In separate cases, the Tax Practitioners Board (TPB) said it had found that two tax agents had breached the legislated Code of Professional Conduct, which applies to all registered tax practitioners.
In modifying sanctions imposed by the TPB, the AAT in the first case it has restricted the tax agent’s registration so that for three years the tax agent is not to offer any form of fee from refund service to their clients, according to a public communication from the TPB.
The tax agent is also restricted from involvement in any activity as part of their tax agent practice that includes the receipt of money belonging to their clients, according to the TPB statement.
In the second case, the AAT has restrained the tax agent from having any involvement in the preparation and lodgement of certain SMSF returns and statements until the tax agent undertakes and satisfactorily completes remedial education courses approved by the TPB.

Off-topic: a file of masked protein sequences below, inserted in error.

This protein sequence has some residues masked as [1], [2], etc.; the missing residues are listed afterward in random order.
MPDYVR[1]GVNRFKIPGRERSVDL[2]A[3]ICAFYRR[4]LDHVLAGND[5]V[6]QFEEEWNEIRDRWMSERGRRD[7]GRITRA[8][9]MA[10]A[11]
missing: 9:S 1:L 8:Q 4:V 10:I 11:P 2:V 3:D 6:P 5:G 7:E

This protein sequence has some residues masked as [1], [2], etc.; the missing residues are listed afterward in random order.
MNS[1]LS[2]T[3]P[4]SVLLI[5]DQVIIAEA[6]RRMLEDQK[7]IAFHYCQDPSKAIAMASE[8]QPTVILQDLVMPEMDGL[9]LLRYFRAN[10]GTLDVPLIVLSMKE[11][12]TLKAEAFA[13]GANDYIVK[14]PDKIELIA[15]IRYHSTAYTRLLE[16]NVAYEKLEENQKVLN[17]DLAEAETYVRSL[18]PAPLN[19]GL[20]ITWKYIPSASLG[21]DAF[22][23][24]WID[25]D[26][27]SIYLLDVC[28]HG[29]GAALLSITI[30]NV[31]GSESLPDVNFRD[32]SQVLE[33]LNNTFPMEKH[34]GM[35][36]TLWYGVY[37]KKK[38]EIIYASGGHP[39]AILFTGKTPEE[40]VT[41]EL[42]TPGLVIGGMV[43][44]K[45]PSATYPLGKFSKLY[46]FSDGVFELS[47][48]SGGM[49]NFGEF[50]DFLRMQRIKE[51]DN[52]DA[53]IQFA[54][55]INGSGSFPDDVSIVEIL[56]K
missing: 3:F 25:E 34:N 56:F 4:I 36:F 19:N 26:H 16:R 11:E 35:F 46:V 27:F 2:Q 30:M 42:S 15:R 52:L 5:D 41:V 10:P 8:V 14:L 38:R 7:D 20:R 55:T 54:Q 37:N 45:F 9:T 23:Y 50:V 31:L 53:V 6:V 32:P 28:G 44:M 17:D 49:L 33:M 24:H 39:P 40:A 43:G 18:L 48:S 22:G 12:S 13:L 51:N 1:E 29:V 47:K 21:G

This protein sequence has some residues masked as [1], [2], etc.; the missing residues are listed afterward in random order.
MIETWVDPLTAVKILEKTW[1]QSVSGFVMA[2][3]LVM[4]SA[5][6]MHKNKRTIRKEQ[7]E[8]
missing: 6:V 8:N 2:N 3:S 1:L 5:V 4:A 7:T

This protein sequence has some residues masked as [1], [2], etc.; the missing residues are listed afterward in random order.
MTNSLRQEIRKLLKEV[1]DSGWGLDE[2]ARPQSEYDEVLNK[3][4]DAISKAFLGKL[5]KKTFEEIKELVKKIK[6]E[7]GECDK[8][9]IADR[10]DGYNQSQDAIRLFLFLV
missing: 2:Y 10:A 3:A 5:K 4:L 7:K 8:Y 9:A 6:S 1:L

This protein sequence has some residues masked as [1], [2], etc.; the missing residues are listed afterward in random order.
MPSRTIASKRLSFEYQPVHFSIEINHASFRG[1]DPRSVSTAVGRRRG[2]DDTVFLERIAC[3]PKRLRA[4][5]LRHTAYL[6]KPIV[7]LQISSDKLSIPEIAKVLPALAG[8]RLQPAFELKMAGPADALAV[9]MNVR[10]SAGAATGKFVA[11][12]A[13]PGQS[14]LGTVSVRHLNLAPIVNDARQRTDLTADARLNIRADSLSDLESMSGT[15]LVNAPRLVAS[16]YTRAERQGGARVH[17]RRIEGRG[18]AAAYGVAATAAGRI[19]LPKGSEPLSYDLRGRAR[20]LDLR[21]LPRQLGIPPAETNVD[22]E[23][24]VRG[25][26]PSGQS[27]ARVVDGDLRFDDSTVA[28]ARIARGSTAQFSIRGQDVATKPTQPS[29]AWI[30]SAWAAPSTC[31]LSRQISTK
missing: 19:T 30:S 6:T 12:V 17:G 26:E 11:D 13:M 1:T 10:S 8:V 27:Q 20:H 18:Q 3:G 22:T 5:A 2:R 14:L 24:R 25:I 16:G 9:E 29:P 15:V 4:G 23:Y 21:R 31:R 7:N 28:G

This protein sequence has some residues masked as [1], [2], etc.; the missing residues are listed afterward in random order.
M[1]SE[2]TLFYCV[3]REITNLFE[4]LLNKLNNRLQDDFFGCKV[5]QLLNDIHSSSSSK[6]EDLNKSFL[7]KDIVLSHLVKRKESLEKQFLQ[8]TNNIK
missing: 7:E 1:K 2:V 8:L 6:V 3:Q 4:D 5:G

Following the AAT decisions, the TPB said both tax agents will remain under rigorous compliance monitoring to “ensure that no further breaches of the code will occur”.
The TPB also noted that during both AAT proceedings, new information was presented to the AAT that was unavailable to the TPB at the time it made its decisions.
“As each case will be assessed on its particular facts, tax practitioners are encouraged to provide all relevant information to the TPB as early as possible to avoid heavy sanctions and any unnecessary litigation,” said the statement.
Acting chair of the TPB Greg Lewis said while a practitioner’s circumstances may explain how unprofessional conduct came to occur, it does not change the character of that conduct.
“Where there has been repeated misconduct, the TPB must act to protect the public and to maintain the integrity and trust in the profession,” said Mr Lewis.